By Lee S. Siegel, Esq. and Ryan P. Maxwell, Esq.
A second court has now found that a typical property insurance policy does not provide business interruption coverage for COVID-19 losses. In Rose’s 1, LLC, et al. v. Erie Insurance Exchange (Case No. 2020 CA 002424 B), Washington D.C. Superior Court Judge Kelly A. Higashi found for Erie Insurance, holding that, as a matter of law, COVID-19 does not cause direct physical damage to property, which is a prerequisite to coverage. Also, importantly, Judge Higashi concluded that despite the absence of the widely discussed virus exclusion, “even in the absence of such an exclusion, Plaintiffs would still be required to show a ‘direct physical loss.’”
Erie issued a commercial property policy to Rose’s 1, one of many restaurants around the country severely impacted by the pandemic. Judge Higashi distilled the coverage battel to its essence, writing that “the parties dispute whether the closure of the restaurants due to Mayor Bowser’s orders constituted a ‘direct physical loss’ under the policy.”
The court dismantled the policyholder’s arguments. Plaintiffs first argued that “the loss of use of their restaurant properties was ‘direct’ because the closures were the direct result of the Mayor’s orders without intervening action.” However, the court noted that the “orders were governmental edicts that commanded individuals and businesses to take certain actions. Standing alone and absent intervening actions by individuals and businesses, the orders did not effect (sic) any direct changes to the properties.”
Next, the plaintiffs argued that “their losses were ‘physical’ because the COVID-19 virus is ‘material’ and ‘tangible,’ and because the harm they experienced was caused by the mayor’s orders rather than ‘some abstract mental phenomenon such as irrational fear causing diners to refrain from eating out.’” However, the court found that the plaintiffs “offer[ed] no evidence that COVID-19 was actually present on their insured properties at the time they were forced to close. And the mayor’s orders did not have any effect on the material or tangible structure of the insured properties.”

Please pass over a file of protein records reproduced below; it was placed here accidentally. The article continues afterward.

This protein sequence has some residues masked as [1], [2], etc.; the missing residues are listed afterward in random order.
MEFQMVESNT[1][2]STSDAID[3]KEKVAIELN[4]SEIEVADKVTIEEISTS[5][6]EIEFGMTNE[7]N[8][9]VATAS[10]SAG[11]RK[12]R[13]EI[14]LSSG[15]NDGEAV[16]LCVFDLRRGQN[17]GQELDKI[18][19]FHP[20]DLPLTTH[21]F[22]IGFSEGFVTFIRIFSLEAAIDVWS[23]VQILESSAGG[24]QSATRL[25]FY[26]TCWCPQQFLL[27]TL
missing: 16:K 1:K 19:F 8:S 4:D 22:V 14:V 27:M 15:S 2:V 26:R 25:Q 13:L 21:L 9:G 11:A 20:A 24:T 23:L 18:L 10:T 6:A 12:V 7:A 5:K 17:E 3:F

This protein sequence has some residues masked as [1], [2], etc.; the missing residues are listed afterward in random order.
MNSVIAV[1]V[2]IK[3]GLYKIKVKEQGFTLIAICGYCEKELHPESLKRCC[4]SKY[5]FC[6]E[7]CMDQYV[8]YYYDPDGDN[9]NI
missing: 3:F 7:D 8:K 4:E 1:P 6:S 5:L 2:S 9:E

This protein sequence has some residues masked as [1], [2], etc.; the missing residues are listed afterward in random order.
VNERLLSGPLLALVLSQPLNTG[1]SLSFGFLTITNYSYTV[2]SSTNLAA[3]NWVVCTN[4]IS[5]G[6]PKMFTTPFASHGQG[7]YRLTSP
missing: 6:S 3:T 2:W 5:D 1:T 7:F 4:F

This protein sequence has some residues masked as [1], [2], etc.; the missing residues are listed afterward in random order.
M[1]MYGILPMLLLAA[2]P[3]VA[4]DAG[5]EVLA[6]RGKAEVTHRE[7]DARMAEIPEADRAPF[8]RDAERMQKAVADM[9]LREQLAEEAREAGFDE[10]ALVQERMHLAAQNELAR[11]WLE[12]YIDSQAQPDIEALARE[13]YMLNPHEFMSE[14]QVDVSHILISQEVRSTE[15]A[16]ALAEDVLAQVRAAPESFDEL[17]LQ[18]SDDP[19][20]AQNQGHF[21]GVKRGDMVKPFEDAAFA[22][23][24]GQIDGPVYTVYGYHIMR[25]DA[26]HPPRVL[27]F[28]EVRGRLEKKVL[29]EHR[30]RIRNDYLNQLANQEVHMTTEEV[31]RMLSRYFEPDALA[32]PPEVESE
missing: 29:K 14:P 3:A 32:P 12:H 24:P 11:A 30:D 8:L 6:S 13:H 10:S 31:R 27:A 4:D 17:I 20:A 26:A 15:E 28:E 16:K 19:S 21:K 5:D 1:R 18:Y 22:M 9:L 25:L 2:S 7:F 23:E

Finally, the plaintiffs argued that “by defining ‘loss’ in the policy as encompassing either ‘loss’ or ‘damage,’” Erie was required to “treat the term ‘loss’ as distinct from ‘damage,’ which connotes physical damage to the property,” and positing that “‘loss’ incorporates ‘loss of use,’ which only requires that Plaintiffs be deprived of the use of their properties, not that the properties suffer physical damage.” Unpersuaded, the court determined that the words ‘direct’ and ‘physical’ modify the word ‘loss.’ Any ‘loss of use’ must be caused, without the intervention of other persons or conditions, by something pertaining to matter—in other words, a direct physical intrusion on to the insured property. The stay-at home orders were not a direct physical intrusion.
The court noted that the plaintiffs’ papers were devoid of caselaw standing “for the proposition that a governmental edict, standing alone, constitutes a direct physical loss under an insurance policy.” Agreeing with Erie, the court cited New York caselaw such as Roundabout Theatre Co. v. Continental Casualty Co., 302 A.D.2d 1, 2-3 (N.Y. App. Div. 2002), in which “courts have rejected coverage when a business’s closure was not due to direct physical harm to the insured premises,” but rather government closure orders like the D.C. closure order at issue in this case.
This decision follows first the denial of a preliminary injunction by the Southern District of New York in Social Life Magazine and, second, the granting of summary disposition of no coverage by a Michigan state court in Gavrilides Management Co. Now, with Rose’s 1, the courts continue to agree with insurers that the pandemic does not represent a ‘direct physical loss’ of property.